Greenhouse tomatoes, constructed wetland topics at Red River Field Day

News Release Distributed 07/01/08

Greenhouse tomatoes and a constructed wetland were two of the topics covered at a recent field day and open house at the LSU AgCenter’s Red River Research Station in Bossier City.

The June 18 event also highlighted research projects at the station on agronomic crops including corn, cotton, wheat, sorghum and soybeans.

With salmonella in tomatoes a hot topic, Dr. Hanna Y. Hanna, greenhouse tomato expert at the station, said that was not a problem at the station.

“We grow them in a soil-less media in a greenhouse with a concrete floor. They taste good,” he said.

Growing food in greenhouses is becoming more popular, Hanna said. For example, they’re appearing on tops of buildings in England and will appear in basements with special bulbs in the future.

“I think greenhouses are the wave of the future for high-value crops,” he said.

Seed treatment on corn has created interest in the past several years, said Dr. Boyd Padgett, LSU AgCenter plant pathologist. He said seed treatments are convenient because no calibration is involved. An in-furrow or hopper-box treatment requires calibration of the hoppers and frequent stops to check and refill the hopper, which is more time-consuming.

One of the seed treatments being tested in AgCenter research is Avicta on corn. The study is now in its second year.

“If you see a benefit, it will be for root-knot nematode control,” Padgett said.

Jim Hayes, research associate, addressed corn, wheat, soybean, sorghum and oat variety trials, explaining that these provide information on the yield potential of the different varieties to help farmers select the best variety.

“The 2008 wheat crop was very good and disease was minimal,” Hayes said. “The northern portion of the state had exceptionally high yields.”

Dr. Blair Buckley, LSU AgCenter associate professor, is developing soybean varieties resistant to diseases peculiar to Louisiana. A disease of importance to growers late in the season is Cercospora leaf blight.

"Leaf blight is of concern because fungicides have not been effective," Buckley said.

There are 16 locations for on-farm cotton variety trials, said Dr. Sandy Stewart, LSU AgCenter cotton specialist. Two are in Northwest Louisiana (the Red River Station and Gilliam), and attempts are being made to generate as much data as possible in a single year.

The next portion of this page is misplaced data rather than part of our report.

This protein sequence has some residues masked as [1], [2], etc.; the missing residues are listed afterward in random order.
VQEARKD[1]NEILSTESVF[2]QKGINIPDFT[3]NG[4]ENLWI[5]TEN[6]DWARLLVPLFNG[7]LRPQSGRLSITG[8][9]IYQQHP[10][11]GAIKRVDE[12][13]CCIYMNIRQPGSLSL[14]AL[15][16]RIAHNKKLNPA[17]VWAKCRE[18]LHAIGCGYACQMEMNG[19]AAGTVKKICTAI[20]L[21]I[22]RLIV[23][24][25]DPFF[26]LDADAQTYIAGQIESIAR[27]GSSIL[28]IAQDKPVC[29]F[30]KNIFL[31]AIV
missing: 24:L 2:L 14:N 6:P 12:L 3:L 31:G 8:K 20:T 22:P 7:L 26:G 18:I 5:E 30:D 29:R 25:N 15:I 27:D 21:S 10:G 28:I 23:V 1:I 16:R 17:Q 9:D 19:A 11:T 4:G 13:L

Steve Micinski, associate professor, and Colleen Cookson, research associate, discussed early season thrips control.

“There are several species of thrips that will attack cotton,” said Cookson.

Tobacco thrips make up about 90 percent of the thrips on seedling cotton. Excessive thrips feeding causes delayed maturity, stand loss and reduced yield, she said.

“Wind plays an important role in their dispersal into cotton fields and continual reinfestation,” she said. “The larval instar stages cause the most damage.”

"Temik does a good job on thrips control," Micinski said. Micinski’s study looks at Aeris and Avicta seed treatments applied alone and in combination with Temik. He said adding Temik to Aeris and Avicta this year in his trial did not improve thrips control.

“That may not always be the case. You have to scout your cotton,” Micinski said.

Water quality was the last topic on the tour. Dr. Eddie Millhollon reported that the constructed wetland at the Red River Station, which intercepts agricultural runoff before it reaches the Flat River, has reduced phosphorus by 51 percent and total nitrogen by 56 percent. Total suspended solids were reduced by 88 percent.

“We’re very pleased with this project,” he said.


Contacts: Hanna Y. Hanna at (318) 741-7430, or

Boyd Padgett at (318) 435-2157, or

Jim Hayes at (318) 741-7430, or

Blair Buckley at (318) 741-7430, or

Sandy Stewart at (318) 473-6522, or

Steve Micinski at (318) 741-7430, or

Colleen Cookson at (318) 741-7430, or

Eddie Millhollon at (318) 741-7430, or

Writer: Mary Ann Van Osdell at (318) 741-7430, ext. 1104, or

7/1/2008 12:48:56 AM
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